In August 1993, RMST petitioned the U.S. Federal Court in Norfolk, Virginia, to be named exclusive salvor of Titanic and owner of all artifacts recovered. Since it was not feasible to bring the ship to court, the company proved its salvage expertise by producing an artifact (a wine decanter) in court. Judge J. Calvitt Clarke, Jr., then ordered notice of the proposed action to be published in major newspapers. He invited any party to come forward to prove ownership of the vessel or to offer a better claim to salvage rights. Other than RMST, only one claim was made. In June 1994, the judge ruled that RMST was "salvor in possession" and owner of the artifacts.
This process was in accord with the traditional international body of admiralty law concerning maritime salvage. In general, the basic idea is return of property to its original owners with a generous share being awarded to its salvors. Considering public concerns over disturbing the site of this great tragedy, the company promised that it would not "harvest" artifacts for sale. Instead, RMST would place them in exhibits for public viewing and education. They would make their money by organizing exhibits where admission fees would be charged.
RMST conducted salvage operations in 1993, 1994, 1996, and 1998. In addition to the 5,000 artifacts recovered, thousands of photographs were made, together with hundreds of hours of video imagery.
Problems began when other parties wanted to film at the wreck site. In 1991, a major IMAX film, "Titanica," was made there using the Russian Mirs . This was before RMST became salvor in possession. However, James Cameron's filming for "Titanic" was in 1995, requiring 12 Mir dives to Titanic . RMST protested, but took no legal actions against Cameron.
Admiralty case law relating to salvor's rights was silent on the question of "innocent visits"—i.e., projects that did not interfere with ongoing salvage activities, did not remove any items, and did no damage to the site.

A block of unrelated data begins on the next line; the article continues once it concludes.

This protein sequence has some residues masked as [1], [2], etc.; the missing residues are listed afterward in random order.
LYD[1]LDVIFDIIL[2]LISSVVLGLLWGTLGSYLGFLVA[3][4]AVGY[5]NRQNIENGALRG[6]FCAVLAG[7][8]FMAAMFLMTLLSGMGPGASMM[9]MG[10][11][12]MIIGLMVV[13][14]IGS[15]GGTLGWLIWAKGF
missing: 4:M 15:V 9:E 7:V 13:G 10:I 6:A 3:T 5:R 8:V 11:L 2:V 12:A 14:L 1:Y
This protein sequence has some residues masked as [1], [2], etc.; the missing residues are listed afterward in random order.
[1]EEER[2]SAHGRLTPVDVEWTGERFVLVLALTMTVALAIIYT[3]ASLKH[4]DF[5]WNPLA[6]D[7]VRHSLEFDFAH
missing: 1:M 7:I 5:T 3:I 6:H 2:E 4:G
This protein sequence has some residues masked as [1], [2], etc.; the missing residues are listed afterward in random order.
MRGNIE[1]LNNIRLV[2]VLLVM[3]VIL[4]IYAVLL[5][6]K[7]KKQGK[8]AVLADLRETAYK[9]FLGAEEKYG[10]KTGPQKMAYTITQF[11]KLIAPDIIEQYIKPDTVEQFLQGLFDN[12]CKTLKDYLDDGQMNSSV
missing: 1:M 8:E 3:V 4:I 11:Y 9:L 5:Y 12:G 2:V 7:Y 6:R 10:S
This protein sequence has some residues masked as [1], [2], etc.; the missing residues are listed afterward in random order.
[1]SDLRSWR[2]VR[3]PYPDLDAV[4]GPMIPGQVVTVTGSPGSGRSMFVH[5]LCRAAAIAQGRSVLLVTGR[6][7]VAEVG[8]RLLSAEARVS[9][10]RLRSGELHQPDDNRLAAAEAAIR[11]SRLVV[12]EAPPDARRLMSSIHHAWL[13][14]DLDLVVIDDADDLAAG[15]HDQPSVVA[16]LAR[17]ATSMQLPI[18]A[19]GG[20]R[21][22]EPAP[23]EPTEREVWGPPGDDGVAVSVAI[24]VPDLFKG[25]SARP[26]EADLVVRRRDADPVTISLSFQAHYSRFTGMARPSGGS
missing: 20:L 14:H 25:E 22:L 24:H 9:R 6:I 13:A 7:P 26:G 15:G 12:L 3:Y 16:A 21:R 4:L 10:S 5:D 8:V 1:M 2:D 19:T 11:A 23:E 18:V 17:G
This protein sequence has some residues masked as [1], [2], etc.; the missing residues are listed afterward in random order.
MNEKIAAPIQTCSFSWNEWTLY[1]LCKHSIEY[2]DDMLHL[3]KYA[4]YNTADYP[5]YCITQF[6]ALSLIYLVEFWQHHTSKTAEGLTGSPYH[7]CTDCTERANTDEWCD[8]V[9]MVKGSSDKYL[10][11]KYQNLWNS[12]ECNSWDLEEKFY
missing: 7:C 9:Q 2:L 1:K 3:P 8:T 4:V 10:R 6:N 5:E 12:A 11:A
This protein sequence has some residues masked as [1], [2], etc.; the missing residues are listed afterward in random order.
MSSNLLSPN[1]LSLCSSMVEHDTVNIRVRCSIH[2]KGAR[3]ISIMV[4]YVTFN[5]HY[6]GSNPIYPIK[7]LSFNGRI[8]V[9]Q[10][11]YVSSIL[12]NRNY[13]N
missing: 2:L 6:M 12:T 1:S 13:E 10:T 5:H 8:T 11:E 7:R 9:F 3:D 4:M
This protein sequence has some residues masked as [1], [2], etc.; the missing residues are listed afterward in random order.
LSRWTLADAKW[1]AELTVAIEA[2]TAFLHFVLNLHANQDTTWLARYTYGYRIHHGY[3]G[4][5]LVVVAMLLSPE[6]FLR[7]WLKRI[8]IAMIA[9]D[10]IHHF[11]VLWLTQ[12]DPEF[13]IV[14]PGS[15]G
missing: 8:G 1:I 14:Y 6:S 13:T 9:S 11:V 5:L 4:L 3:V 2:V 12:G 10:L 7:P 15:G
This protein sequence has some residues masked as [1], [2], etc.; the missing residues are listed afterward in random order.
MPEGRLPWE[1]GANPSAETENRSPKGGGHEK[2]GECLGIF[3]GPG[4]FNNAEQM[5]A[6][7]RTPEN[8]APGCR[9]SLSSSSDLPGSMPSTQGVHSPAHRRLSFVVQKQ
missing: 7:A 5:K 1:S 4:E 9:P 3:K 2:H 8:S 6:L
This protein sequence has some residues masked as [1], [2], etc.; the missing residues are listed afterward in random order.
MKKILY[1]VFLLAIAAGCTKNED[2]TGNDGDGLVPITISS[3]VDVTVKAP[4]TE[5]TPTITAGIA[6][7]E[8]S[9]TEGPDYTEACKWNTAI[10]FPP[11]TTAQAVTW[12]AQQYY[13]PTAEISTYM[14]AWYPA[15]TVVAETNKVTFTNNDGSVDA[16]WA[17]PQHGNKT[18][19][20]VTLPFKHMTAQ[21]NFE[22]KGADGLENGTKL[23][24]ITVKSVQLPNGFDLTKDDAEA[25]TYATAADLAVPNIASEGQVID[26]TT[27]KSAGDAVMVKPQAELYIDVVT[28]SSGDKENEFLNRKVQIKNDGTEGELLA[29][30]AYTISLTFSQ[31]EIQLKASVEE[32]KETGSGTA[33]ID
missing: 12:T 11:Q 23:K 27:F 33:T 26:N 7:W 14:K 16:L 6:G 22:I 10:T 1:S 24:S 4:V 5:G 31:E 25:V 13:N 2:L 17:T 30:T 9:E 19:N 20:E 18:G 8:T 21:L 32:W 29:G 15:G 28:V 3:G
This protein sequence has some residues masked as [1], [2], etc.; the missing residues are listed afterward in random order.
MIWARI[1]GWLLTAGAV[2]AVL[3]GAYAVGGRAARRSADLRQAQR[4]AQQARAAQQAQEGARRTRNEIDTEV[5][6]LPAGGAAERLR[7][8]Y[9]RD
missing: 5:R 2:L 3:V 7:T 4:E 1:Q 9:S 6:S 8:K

When a 1996 film project was proposed for the site, RMST went to Judge Clarke requesting an order to ban future visitors without RMST's specific permission. If they could not sell artifacts, then having control of site access would permit them to develop offsetting income by charging an "admission fee" for all visitors. The judge agreed and issued the order. The film project was abandoned.
1998 brought a new challenge for RMST. An English company, Deep Ocean Expeditions (DOE), announced it would take tourists to Titanic . Using the Mirs (each carrying two passengers, plus pilot), DOE planned to take up to 60 people to the site in August-September 1998. Ticket price for "Operation Titanic " was $32,500. Initial customer reaction was excellent; 45 people inquired about making the trip.
RMST moved to stop DOE. In June 1998, Judge Clarke ordered DOE, all of the participants in Operation Titanic , and essentially "all of the world" banned from entering a 168square-mile box containing the wreckage. The box extended to the ocean surface two miles above. Through his 1996 and 1998 rulings, Judge Clarke now had banned innocent visitation to the historic site, and unilaterally asserted U.S. control over a portion of the high seas outside U.S. territorial waters
DOE filed an appeal with the U.S. Court of Appeals in Richmond, Virginia. Arguments were heard in October and their decision was issued in March 1999. With respect to innocent visits to the site, Judge Clarke's ruling was overturned. However, the appeals court also reaffirmed traditional rights of the salvor (which DOE never had contested). DOE's "Operation Titanic " dives now will begin in July 1999.
This is not just another " Titanic story." The appeals court decision is a far-reaching reaffirmation of the rights, duties, and limits of salvors. Traditional rights of salvage are maintained, but rights of visitors to a site have been newly defined and established. This will have worldwide implications wherever a similar situation may occur in the future. Scientists, explorers, and tourists will all benefit from this decision.